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Persons with type 1 diabetes have low blood oxygen levels in the supine and standing body positions

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@article{016ad233cf9f43978301083daf1244a1,
title = "Persons with type 1 diabetes have low blood oxygen levels in the supine and standing body positions",
abstract = "INTRODUCTION: Blood oxygen saturation is low compared with healthy controls (CONs) in the supine body position in individuals with type 1 diabetes (T1D) and has been associated with complications. Since most of daily life occurs in the upright position, it is of interest if this also applies in the standing body position. In addition, tissue oxygenation in other anatomical sites could show different patterns in T1D. Therefore, we investigated blood, arm and forehead oxygen levels in the supine and standing body positions in individuals with T1D (n=129) and CONs (n=55).RESEARCH DESIGN AND METHODS: Blood oxygen saturation was measured with pulse oximetry. Arm and forehead mixed tissue oxygen levels were measured with near-infrared spectroscopy sensors applied on the skin.RESULTS: Data are presented as least squares means±SEM and differences (95% CIs). Overall blood oxygen saturation was lower in T1D (CON: 97.6%±0.2%; T1D: 97.0%±0.1%; difference: -0.5% (95% CI -0.9% to -0.0%); p=0.034). In all participants, blood oxygen saturation increased after standing up (supine: 97.1%±0.1%; standing: 97.6%±0.2%; difference: +0.6% (95% CI 0.4% to 0.8%); p<0.001). However, the increase was smaller in T1D compared with CON (CON supine: 97.3%±0.2%; CON standing: 98.0%±0.2%; T1D supine: 96.9%±0.2%; T1D standing: 97.2%±0.1%; difference between groups in the change: -0.4% (95% CI -0.6% to -0.2%); p<0.001). Arm oxygen saturation decreased in both groups after standing and more in those with T1D. Forehead oxygen saturation decreased in both groups after standing and there were no differences between the changes when comparing the groups.CONCLUSION: Compared with CON, individuals with T1D exhibit possible detrimental patterns of tissue oxygen adaptation to standing, with preserved adaptation of forehead oxygenation. Further studies are needed to explore the consequences of these differences.",
keywords = "albuminuria, diabetes mellitus, diabetic neuropathies, hypoxia, type 1, Oxygen, Spectroscopy, Near-Infrared, Humans, Oximetry, Diabetes Mellitus, Type 1",
author = "Laursen, {Jens Christian} and Clemmensen, {Kim Katrine Bjerring} and Hansen, {Christian Stevns} and Diaz, {Lars Jorge} and Marco Bordino and Groop, {Per Henrik} and Marie Frimodt-Moller and Luciano Bernardi and Peter Rossing",
note = "Funding Information: Funding The authors acknowledge the support from the Novo Nordisk Foundation (grant number NNFOC0013659): PROTON: Personalizing Treatment of Diabetic Nephropathy. Internal funding was provided by Steno Diabetes Center Copenhagen. Competing interests PR has received honoraria to Steno Diabetes Center Copenhagen for consultancy from AstraZeneca, Astellas, Bayer, Boehringer Ingelheim, Gilead, Novo Nordisk, Merck, Mundipharma, Sanofi, Vifor, and research support from Astra Zeneca and Novo Nordisk. P-HG has received lecture honoraria from Astellas, AstraZeneca, Boehringer Ingelheim, Eli Lilly, Elo Water, Genzyme, Medscape, MSD, Mundipharma, Novartis, Novo Nordisk, PeerVoice, Sanofi and Sciarc, and is an advisory board member of AbbVie, Astellas, AstraZeneca, Bayer, Boehringer Ingelheim, Eli Lilly, Medscape, MSD, Mundipharma, Novo Nordisk and Sanofi. Funding Information: The authors acknowledge the support from the Novo Nordisk Foundation (grant number NNFOC0013659): PROTON: Personalizing Treatment of Diabetic Nephropathy. Internal funding was provided by Steno Diabetes Center Copenhagen. Publisher Copyright: {\textcopyright} Author(s) (or their employer(s)) 2021. Re-use permitted under CC BY-NC. No commercial re-use. See rights and permissions. Published by BMJ. Copyright: Copyright 2021 Elsevier B.V., All rights reserved.",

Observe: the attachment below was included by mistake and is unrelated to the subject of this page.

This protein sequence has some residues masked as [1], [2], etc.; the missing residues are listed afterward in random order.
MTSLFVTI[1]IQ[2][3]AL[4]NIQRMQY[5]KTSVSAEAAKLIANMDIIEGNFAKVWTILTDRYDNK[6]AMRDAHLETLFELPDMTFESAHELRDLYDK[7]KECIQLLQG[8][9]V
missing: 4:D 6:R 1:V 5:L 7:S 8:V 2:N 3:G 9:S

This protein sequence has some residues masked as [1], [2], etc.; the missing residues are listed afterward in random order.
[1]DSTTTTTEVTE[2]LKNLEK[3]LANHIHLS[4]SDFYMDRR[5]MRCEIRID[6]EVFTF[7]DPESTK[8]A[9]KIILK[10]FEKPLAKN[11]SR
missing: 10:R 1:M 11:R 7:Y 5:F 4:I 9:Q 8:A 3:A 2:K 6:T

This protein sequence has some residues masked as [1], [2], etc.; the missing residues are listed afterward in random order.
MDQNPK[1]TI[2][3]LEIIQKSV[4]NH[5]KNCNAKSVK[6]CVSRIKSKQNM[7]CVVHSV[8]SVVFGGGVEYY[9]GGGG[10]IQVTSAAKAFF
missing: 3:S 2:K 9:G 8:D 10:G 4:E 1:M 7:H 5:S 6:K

year = "2021",
month = may,
day = "31",
doi = "10.1136/bmjdrc-2020-001944",
language = "English",
volume = "9",
journal = "BMJ Open Diabetes Research and Care",
issn = "2052-4897",
publisher = "BMJ Publishing Group",
number = "1",

}

RIS

TY - JOUR

T1 - Persons with type 1 diabetes have low blood oxygen levels in the supine and standing body positions

AU - Laursen, Jens Christian

AU - Clemmensen, Kim Katrine Bjerring

AU - Hansen, Christian Stevns

AU - Diaz, Lars Jorge

AU - Bordino, Marco

AU - Groop, Per Henrik

AU - Frimodt-Moller, Marie

AU - Bernardi, Luciano

AU - Rossing, Peter